The European Business Council for Africa

The African Development Bank Group’s Board of Directors has approved a $1.5 billion Emergency Food Production Facility to help tackle the global food crisis sparked by the Russian-Ukraine conflict.

The funds will help 20 million African farmers produce an extra 38 million metric tons of food to address growing fears of starvation and food insecurity on the continent.

The Bank, which is Africa’s only AAA-rated financial institution, has consistently maintained this credit rating by all major global credit rating agencies.

The emergency food production package comes as the African Development Bank gathers in the Ghanaian capital of Accra for its 2022 Annual Meetings this week. Delegates will take stock of the Bank’s projects, which have impacted the lives of 335 million Africans in the last five years, while looking ahead to new challenges and opportunities.

In the early 2010s, Godelive Ngalula, a trader from Kikwit, the main town of Kwilu Province in the Democratic Republic of Congo, spent a week to travel the 350 kilometres (km) to Tshikapa in Kasaï Province and 50,000 Congolese francs (about $24.5) on food. A decade later, the situation has changed. “The trip takes only about a day thanks to the better road. Travel costs have dropped from $80 to $20 and I spend only 2,000 Congolese francs, or $1, on food,” she says happily.

Madeleine Mahamba lives in Lukaka in Kasai Province and no longer has the anxious task of collecting drinking water every day. Where she had to walk five km from her village to the Makode spring early every morning, she now has to take only a few steps from home to collect enough water for her needs. “It took us almost two hours to go there and back,” she says. “Now, we no longer have to worry about getting water. We have enough to drink even when we are working in the fields.”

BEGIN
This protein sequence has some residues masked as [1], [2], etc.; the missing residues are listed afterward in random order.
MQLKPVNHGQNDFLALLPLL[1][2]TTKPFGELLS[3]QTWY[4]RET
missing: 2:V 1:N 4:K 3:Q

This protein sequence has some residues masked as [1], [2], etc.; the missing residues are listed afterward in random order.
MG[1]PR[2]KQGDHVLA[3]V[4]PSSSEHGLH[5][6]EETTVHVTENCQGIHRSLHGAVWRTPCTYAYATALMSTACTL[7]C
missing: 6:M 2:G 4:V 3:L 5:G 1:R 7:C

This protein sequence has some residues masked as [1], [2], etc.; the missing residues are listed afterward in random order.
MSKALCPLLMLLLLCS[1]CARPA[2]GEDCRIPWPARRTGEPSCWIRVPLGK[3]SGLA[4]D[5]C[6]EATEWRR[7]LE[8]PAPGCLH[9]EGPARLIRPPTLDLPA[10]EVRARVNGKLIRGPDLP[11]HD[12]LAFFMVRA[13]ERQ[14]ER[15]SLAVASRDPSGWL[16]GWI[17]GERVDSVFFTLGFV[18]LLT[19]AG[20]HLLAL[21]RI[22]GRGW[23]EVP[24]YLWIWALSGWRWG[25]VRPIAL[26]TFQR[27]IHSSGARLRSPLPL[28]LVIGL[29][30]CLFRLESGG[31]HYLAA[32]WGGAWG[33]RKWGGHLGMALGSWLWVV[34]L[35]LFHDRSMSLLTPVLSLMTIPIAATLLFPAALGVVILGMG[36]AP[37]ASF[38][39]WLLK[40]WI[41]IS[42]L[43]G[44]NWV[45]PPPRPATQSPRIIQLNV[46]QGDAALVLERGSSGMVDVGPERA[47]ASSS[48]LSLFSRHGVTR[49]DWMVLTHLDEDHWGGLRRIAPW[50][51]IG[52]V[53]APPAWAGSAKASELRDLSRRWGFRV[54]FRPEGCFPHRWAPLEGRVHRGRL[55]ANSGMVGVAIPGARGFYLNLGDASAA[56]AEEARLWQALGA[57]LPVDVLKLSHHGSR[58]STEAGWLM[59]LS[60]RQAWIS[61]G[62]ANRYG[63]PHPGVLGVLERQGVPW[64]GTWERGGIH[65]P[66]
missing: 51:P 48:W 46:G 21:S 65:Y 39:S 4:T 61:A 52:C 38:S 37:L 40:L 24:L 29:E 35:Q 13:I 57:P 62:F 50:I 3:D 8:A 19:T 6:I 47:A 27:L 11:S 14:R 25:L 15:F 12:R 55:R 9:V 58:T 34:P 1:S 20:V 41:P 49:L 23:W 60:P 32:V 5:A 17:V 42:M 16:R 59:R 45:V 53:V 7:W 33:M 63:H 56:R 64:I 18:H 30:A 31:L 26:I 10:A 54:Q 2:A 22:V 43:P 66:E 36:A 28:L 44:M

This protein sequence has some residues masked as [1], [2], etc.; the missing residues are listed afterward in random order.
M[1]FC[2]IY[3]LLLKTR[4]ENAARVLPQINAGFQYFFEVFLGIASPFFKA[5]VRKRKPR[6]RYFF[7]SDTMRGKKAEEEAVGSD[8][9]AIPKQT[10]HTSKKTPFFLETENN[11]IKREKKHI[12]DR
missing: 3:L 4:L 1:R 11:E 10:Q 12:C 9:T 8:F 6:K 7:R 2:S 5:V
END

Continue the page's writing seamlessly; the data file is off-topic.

Le Conseil d’administration du Groupe de la Banque africaine de développement a approuvé le 11 mai dernier, à Abidjan, le Document de stratégie-pays pour la période 2022-2026 pour Madagascar, son nouveau cadre d'intervention pour la Grande île.

Les interventions de la Banque pour les cinq prochaines années à Madagascar vont se concentrer sur deux domaines prioritaires : le développement des infrastructures d'énergie et de transports pour soutenir la croissance inclusive, et le soutien à la transformation de l'agriculture et au développement de l'industrie manufacturière.

Le nouveau document a été élaboré dans un cadre participatif comprenant les autorités gouvernementales, le secteur privé, la société civile et les partenaires au développement de Madagascar. La stratégie est alignée sur le Plan émergence de Madagascar dont la vision à long terme est de faire du pays, une économie potentiellement émergente à l’horizon 2030.

African Development Bank Group President Akinwumi Adesina has urged international development agencies in Africa to rally behind his institution’s efforts to mobilize more resources to help build resilience for sustainable development across Africa.

Adesina told diplomats and international agency representatives at a breakfast meeting in Accra last Thursday that African countries need more resources to fight climate change, to deal with insecurity, debt, and the impact of war in Ukraine. He said funds are also needed to address the massive infrastructure deficit, growing urbanization, and youth unemployment. .

Adesina was on a three-day visit to Ghana ahead of the African Development Bank Group’s 2022 Annual Meetings, due to take place in Accra from the 23rd to 27th of May.

The president of the African Development Bank Group, Dr. Akinwumi Adesina, made a compelling case, on Wednesday, for the United States to back the institution’s $1.5 billion emergency food production plan. The plan seeks to avert a looming food crisis in Africa caused by Russia’s war in Ukraine.

The Bank chief, and a panel of witnesses, testified about global food insecurity and persisting impacts of the Covid-19 pandemic before the US Senate subcommittee on State, Foreign Operations and Related Programs. Among others, senators Chris Coons (Delaware), Lyndsey Graham (South Carolina), Dick Durbin (Illinois), Chris Van Hollen (Maryland) and Roy Blunt (Missouri) participated in the hearing.

The global economy could increase by more than $140 trillion a year[1], or 1.5 times the annual global GDP, if the objectives of the United Nations Convention to Combat Desertification (UNCCD) are achieved, participants heard during a side-event at the 15th summit of the UNCCD.